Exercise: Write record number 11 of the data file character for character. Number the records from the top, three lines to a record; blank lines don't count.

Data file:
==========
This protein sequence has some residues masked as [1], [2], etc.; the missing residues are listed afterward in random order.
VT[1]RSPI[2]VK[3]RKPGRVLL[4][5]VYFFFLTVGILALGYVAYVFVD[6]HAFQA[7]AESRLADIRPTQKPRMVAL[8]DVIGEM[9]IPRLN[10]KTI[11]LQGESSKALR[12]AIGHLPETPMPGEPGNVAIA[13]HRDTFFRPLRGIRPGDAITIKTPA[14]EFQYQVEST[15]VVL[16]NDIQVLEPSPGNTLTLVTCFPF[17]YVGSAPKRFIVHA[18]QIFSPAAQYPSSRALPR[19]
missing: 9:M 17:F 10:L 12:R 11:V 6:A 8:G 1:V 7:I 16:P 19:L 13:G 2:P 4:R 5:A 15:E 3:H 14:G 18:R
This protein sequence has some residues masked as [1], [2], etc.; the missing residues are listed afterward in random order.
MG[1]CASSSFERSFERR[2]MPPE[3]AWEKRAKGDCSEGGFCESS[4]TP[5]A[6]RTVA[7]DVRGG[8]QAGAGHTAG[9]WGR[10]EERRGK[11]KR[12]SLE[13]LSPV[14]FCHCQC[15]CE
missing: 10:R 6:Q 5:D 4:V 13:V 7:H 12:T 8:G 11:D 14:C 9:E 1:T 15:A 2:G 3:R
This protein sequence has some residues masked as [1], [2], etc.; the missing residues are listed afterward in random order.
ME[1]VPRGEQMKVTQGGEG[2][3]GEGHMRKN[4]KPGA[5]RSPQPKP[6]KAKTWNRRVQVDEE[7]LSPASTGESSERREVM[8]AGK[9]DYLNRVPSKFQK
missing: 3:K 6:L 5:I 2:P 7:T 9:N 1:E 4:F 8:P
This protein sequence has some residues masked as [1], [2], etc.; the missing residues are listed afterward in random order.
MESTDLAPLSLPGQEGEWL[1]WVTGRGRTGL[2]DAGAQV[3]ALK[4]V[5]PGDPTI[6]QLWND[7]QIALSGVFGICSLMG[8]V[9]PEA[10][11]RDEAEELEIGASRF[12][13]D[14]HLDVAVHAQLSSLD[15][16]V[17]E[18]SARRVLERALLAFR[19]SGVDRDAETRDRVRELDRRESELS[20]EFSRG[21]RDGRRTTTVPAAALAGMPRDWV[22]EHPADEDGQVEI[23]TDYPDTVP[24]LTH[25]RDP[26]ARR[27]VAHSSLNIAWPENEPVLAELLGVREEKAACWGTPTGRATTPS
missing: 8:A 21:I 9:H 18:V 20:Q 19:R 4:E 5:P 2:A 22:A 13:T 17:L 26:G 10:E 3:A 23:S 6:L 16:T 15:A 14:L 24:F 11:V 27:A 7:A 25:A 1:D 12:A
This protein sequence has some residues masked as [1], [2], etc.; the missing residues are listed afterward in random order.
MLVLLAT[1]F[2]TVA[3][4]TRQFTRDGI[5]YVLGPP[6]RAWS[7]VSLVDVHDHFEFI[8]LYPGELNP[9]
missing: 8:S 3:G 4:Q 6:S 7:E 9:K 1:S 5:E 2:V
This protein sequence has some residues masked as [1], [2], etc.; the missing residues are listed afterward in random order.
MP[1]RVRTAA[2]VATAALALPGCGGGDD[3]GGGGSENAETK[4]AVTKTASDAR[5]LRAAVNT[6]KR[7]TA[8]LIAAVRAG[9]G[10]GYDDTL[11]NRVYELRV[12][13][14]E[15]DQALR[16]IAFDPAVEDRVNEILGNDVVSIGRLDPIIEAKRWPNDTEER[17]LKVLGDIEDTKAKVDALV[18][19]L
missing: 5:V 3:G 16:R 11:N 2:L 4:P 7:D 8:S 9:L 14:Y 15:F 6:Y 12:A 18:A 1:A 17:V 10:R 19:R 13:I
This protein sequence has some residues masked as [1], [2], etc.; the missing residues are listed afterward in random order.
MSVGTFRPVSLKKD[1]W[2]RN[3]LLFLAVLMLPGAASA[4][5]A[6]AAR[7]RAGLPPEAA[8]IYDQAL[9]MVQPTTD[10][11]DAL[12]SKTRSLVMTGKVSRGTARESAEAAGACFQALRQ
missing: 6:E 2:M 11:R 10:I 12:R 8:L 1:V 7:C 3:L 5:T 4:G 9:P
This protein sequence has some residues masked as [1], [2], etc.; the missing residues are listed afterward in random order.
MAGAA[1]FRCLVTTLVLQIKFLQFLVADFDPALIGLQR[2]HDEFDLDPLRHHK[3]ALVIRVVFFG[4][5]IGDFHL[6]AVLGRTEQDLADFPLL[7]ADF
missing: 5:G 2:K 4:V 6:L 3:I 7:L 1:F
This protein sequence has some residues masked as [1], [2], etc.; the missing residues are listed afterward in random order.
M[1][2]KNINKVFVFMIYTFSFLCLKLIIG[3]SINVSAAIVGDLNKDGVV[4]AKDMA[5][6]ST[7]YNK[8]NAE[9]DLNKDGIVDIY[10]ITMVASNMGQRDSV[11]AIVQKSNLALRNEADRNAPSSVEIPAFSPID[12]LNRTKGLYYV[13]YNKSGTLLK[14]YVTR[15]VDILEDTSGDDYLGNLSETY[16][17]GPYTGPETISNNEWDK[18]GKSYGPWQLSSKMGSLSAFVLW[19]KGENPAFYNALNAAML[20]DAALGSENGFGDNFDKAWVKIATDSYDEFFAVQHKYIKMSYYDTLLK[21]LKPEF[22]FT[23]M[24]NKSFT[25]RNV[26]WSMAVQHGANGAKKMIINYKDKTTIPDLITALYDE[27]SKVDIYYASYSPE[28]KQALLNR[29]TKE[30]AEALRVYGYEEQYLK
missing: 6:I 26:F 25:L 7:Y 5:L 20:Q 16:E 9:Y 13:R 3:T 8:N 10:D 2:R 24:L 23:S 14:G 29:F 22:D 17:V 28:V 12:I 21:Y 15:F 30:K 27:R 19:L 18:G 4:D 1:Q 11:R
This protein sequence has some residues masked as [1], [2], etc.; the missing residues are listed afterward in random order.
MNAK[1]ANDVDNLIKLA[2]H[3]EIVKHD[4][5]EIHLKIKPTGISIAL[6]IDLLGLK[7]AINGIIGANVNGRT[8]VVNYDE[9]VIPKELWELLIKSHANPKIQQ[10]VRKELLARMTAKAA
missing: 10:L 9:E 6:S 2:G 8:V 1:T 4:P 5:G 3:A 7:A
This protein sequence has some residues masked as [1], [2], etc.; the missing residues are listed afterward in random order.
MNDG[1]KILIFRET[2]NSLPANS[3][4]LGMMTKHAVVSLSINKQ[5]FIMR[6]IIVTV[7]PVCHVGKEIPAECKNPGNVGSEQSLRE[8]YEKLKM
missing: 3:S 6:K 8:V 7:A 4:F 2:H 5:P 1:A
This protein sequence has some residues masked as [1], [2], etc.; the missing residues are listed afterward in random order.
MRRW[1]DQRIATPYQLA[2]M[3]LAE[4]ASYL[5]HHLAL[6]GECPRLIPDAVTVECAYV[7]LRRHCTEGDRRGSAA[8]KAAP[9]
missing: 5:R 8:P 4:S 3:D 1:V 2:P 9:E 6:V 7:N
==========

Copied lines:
This protein sequence has some residues masked as [1], [2], etc.; the missing residues are listed afterward in random order.
MNDG[1]KILIFRET[2]NSLPANS[3][4]LGMMTKHAVVSLSINKQ[5]FIMR[6]IIVTV[7]PVCHVGKEIPAECKNPGNVGSEQSLRE[8]YEKLKM
missing: 3:S 6:K 8:V 7:A 4:F 2:H 5:P 1:A